Maybe you’ve been planting lots of jagged seeds of anger and fear. There are many varieties. They look and smell different, but they’re all part of the same family. And they’re all poisonous. They grow slowly and you may not notice, but soon you’ll notice your other plants withering. You can’t plant the seeds of resentment, envy, anxiety, self-pity, and anger without a detrimental effect on everything. They won’t be contained. They send out fumes. They bring death.

There’s only one solution.

You know what it is.

Get the pruning shears and cut it down, every branch, every runner.

Now, get the shovel. Dig down and down to the roots and pull them out. This is hard work and painful.

Put all of it in a pile – roots and fruits and branches – and burn it. As you watch the flames, release it. Forgive the people you want to blame. Most of all, forgive yourself.

Ashes are good for the soil. They help balance the acidity and provide minerals that plants need. When everything is burned, take your shovel and work the ashes into the soil. Don’t reject. Assimilate. Breathe in the wisdom, accept the sadness and regret, be aware of the pain. Open yourself to it. It will nourish the seeds you plant in this newly cleared patch of soil.
Nothing is wasted. Nothing is ever wasted.

Now take a look at the plants you have.
Which ones are thriving? Which look a little neglected? What brand-new seeds are there, beginning to stir, under the dirt? What tiny sprouts are peeking out, in need of nurturing and protection so they can thrive?

What fruit do you want to feast on in 2018?

Now is the perfect time to consciously decide. (Anytime is the perfect time.) You don’t have to grow things haphazardly. You don’t have to scatter random seeds. You don’t have to pray for rain.

You decide: what will I plant? What will I spend my time and energy nurturing?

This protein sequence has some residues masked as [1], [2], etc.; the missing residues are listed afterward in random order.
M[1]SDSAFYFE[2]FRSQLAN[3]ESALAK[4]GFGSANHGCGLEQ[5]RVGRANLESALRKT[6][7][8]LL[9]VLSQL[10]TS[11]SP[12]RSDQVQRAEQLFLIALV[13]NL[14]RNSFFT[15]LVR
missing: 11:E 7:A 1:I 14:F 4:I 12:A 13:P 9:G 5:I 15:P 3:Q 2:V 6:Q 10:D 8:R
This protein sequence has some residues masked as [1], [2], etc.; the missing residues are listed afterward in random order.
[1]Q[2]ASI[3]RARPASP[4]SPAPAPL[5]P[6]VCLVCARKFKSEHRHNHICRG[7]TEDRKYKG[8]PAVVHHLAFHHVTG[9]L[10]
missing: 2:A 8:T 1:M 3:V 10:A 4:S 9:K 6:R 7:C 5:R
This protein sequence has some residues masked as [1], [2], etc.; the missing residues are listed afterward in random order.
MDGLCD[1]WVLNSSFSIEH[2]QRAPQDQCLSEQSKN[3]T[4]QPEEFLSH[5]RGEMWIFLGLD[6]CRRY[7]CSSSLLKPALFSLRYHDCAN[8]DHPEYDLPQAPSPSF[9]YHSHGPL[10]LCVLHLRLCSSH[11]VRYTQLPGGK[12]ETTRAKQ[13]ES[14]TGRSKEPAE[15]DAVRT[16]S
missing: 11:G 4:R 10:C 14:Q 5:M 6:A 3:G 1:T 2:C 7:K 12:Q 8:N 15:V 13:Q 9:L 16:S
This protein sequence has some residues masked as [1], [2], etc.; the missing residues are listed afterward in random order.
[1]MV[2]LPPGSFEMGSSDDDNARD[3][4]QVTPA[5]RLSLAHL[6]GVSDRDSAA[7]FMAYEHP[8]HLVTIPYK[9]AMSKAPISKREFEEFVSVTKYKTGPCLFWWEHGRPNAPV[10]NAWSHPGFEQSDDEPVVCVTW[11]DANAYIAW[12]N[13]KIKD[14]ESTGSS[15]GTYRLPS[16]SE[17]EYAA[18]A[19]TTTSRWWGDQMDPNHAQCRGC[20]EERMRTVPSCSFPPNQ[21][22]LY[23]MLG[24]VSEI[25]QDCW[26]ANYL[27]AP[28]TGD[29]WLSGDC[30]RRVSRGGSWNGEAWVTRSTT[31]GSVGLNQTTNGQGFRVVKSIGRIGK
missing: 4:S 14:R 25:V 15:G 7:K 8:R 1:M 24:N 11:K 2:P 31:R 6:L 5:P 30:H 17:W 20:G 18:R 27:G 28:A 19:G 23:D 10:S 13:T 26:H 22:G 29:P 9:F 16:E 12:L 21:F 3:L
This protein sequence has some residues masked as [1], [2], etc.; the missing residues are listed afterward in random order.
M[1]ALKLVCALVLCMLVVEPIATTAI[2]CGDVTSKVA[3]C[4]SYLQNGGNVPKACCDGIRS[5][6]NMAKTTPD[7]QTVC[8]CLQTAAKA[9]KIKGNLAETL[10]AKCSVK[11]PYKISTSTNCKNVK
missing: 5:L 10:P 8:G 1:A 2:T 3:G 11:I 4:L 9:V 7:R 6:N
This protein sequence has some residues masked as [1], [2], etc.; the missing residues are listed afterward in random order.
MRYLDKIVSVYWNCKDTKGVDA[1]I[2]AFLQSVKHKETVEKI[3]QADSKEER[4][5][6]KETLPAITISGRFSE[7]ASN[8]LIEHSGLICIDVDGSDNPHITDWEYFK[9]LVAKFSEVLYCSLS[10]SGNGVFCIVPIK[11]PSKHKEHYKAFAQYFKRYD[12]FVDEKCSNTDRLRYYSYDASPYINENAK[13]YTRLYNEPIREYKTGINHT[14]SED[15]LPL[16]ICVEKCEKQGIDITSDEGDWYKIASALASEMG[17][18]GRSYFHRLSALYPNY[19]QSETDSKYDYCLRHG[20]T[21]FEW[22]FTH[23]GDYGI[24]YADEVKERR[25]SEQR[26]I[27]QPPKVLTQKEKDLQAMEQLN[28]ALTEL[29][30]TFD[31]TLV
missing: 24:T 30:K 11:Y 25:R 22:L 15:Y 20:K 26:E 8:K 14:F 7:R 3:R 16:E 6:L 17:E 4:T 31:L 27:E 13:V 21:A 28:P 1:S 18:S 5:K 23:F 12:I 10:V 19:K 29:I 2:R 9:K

Clear out the weeds. Get that old junk out. Create room for growth. Get the watering can and get to work. It’s fun. You’re in charge. You probably have some surprises in there, too. Seeds you planted long ago, growing and bearing fruit. Maybe you forgot about them. Maybe they were hidden, unnoticed behind all the weeds and runners. Now you can see them and enjoy the harvest. Now you can tend them and watch them grow.

You’re not alone, either. Call in friends to help you push that big rock out of the way. Ask your partner to help you dig up the poison plants of anger. And, as you wish, talk about what you’re planting and tending. Someone else might be growing the same kind of seed. You can work together.

In 2018, see the divine, organic law of sowing and reaping.

It works all the time, whether you know it or not. Once you know, you can quit feeling afraid and uncertain. You don’t have to wake up and think, “What will happen today? What will come to me? Will I have enough? Will I like what I have?”

Instead, you’ll be aware. Conscious. In charge. Creative. Active. Powerful. Intentional. Focused. Organized and flowing. Energized and joyful.

You’ll wake up and think, “I’m know what I’m going to work on today. I know what I’m going to harvest. I know how to nurture the right plants. I know they’ll be bearing fruit. I know what seeds to plant. I know what I don’t want and how to get rid of it. I am nurturing what I love and receiving the harvest and it is good.”

Yes. It is very good.

 

Photo by Kyle Ellefson on Unsplash


January 1, 2018